Boston Marathon Tragedy Exposes Twitter’s Reporting Flaws

Around 2:50pm EST, as runners were crossing the finish line at the end of the Boston Marathon, a bomb apparently placed in a garbage can exploded. Roughly ten seconds later, a separate bomb hundreds of feet away also went off — both amid spectators. After that moment though, things begin to get hazy.

As Boston Police and media outlets work to piece together the tragic events that happened yesterday, a look back at Twitter uncovers a massive amount of disinformation propagated by both verified and unverified accounts from all over the world.

12 people were killed. The Boston Police Department has a Saudi national as a suspect. Cellphone service had been cut off. There were seven undetonated bombs found in neighboring buildings.

All of these above reports, which occurred within hours of the explosion, have all been proved unverified at best and false at worst. In the world of news, especially breaking news, conflicting reports are bound to emerge. But in today’s get-it-fast culture, news organizations run afoul of retweeting incorrect information and propagating rumors more than ever before. After all, doing so requires a simple click of a button.

Twitter is one of the best tools to use for reporting right now because it makes nearly every breaking news event accessible right from a computer. However, it has a serious disinformation problem — one that leads credible sources to give their readers incorrect news. Unfortunately, this will continue to be an issue as long as the desire to break the news conflicts with the necessity of vetting the news beforehand.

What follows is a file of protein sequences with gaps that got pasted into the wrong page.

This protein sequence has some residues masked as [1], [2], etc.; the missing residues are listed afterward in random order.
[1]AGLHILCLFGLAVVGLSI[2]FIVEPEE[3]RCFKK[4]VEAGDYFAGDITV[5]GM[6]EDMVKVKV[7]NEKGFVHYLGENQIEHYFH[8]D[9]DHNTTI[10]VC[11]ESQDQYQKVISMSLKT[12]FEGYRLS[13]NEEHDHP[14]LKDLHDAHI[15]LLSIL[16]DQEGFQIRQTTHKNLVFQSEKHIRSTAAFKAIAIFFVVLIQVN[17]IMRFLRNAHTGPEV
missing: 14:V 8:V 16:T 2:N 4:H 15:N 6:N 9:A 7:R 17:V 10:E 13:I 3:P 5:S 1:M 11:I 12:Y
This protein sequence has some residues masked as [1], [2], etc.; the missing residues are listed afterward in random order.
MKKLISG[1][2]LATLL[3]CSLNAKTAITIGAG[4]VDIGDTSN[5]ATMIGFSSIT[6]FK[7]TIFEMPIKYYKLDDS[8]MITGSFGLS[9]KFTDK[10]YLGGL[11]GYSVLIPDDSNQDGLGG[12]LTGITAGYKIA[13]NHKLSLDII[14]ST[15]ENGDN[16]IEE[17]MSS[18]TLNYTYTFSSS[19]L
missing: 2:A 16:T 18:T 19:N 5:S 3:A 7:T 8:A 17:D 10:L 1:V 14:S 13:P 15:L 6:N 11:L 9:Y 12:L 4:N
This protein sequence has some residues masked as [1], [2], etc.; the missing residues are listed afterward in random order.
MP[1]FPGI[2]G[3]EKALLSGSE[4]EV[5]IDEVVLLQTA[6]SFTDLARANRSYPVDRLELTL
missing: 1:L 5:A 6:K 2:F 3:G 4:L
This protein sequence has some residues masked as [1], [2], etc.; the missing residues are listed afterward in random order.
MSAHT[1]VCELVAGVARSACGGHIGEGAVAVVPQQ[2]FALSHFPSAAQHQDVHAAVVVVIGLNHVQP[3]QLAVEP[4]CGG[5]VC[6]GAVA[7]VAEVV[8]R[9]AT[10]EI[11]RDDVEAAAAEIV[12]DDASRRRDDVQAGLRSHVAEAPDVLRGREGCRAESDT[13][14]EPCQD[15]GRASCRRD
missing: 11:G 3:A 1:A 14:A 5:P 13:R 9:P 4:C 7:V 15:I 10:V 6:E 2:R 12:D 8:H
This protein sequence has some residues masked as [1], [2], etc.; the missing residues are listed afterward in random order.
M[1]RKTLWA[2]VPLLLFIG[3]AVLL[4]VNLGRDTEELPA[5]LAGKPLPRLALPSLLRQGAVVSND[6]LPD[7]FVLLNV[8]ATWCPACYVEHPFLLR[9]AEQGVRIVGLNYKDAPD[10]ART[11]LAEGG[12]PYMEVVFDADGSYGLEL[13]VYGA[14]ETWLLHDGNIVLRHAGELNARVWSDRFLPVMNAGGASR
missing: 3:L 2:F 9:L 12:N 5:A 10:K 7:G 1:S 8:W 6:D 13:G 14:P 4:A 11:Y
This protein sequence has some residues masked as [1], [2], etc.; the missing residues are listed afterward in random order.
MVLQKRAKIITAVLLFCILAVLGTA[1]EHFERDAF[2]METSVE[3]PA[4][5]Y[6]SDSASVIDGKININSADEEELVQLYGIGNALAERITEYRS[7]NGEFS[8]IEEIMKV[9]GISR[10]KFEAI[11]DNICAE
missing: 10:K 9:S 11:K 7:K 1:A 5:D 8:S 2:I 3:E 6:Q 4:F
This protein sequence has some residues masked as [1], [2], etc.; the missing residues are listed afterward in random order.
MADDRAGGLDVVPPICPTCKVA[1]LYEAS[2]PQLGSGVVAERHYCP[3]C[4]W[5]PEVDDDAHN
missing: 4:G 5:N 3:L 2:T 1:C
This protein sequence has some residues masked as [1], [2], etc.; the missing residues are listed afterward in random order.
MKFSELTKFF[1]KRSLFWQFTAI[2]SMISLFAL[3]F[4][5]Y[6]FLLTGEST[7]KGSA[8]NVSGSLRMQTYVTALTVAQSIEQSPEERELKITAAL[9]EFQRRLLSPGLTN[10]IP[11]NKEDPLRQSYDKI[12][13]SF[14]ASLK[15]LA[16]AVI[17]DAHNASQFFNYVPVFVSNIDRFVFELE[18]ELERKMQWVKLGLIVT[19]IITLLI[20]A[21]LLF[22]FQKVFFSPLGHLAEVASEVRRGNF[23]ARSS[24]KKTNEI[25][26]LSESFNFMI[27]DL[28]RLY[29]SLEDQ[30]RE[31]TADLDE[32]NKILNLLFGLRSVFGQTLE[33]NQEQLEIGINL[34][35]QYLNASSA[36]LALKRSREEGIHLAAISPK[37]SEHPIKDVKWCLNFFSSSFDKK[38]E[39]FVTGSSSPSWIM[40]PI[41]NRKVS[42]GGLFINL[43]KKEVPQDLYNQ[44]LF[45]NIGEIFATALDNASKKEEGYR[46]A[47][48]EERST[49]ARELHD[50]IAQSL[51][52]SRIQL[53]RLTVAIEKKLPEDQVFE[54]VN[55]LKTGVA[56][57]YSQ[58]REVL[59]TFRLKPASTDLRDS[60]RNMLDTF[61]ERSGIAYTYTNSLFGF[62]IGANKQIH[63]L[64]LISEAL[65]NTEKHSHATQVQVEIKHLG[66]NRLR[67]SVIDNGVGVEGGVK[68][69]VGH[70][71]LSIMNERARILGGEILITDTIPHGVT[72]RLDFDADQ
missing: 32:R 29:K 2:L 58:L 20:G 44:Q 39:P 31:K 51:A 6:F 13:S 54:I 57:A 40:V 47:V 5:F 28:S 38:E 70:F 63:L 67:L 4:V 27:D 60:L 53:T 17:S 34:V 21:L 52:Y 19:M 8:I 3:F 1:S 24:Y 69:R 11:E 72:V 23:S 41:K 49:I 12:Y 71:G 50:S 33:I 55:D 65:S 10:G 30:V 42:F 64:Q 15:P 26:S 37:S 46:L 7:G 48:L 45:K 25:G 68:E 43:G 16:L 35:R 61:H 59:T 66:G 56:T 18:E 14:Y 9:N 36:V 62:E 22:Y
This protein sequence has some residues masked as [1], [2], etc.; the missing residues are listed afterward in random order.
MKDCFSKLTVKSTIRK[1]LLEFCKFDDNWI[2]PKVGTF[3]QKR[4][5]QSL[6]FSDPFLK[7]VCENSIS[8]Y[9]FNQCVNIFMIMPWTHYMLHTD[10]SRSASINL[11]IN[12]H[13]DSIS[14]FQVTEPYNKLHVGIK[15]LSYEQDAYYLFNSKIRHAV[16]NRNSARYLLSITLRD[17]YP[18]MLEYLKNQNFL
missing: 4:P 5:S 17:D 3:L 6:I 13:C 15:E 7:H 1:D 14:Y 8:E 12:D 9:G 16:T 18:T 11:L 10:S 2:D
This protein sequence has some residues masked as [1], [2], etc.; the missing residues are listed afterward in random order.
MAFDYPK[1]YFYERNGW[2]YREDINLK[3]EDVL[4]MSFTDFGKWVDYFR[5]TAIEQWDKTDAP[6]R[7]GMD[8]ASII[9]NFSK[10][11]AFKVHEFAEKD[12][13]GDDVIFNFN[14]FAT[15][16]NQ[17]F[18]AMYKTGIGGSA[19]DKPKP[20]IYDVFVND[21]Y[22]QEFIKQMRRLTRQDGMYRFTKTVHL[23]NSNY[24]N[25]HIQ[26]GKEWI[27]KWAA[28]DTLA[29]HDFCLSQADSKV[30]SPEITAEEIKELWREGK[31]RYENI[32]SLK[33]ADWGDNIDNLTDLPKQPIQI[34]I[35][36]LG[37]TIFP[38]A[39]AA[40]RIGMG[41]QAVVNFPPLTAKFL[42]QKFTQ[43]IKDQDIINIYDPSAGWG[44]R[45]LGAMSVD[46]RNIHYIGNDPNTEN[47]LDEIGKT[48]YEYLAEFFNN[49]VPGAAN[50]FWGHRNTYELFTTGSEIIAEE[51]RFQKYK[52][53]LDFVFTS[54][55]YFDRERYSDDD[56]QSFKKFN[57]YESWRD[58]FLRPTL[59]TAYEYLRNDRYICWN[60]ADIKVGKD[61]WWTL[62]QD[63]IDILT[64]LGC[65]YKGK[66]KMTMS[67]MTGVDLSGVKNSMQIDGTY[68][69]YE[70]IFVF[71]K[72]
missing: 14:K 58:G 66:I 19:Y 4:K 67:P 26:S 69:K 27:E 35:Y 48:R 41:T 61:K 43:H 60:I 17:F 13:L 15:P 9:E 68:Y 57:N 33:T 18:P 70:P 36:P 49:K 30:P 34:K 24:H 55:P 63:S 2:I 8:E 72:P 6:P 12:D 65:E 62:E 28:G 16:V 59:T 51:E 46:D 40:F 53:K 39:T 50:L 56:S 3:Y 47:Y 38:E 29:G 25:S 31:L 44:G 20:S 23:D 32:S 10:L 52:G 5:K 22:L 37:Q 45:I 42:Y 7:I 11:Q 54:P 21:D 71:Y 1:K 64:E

As journalists, what responsibility do we have to quickly and accurately report breaking news? This writer says that accuracy during breaking news is paramount to any organization, but the priority of it has fallen by the wayside; the nature of our industry is to inform the public, not disinform for the sake of establishing authority or preventing the so-called “scoop” from competitiors.

But Twitter has no obligation to establish that vetting process, so it will be up to the pioneers of digital journalism to undertake that task. In the meantime, it’s always worth it to introduce a heavy amount of skepticism when combing information surrounding breaking news on your social media accounts.

What do you think of social media’s role in yesterday’s tragedy? Did it help or hurt the situation? Let us know in the comments.

Publish date: April 16, 2013 © 2020 Adweek, LLC. - All Rights Reserved and NOT FOR REPRINT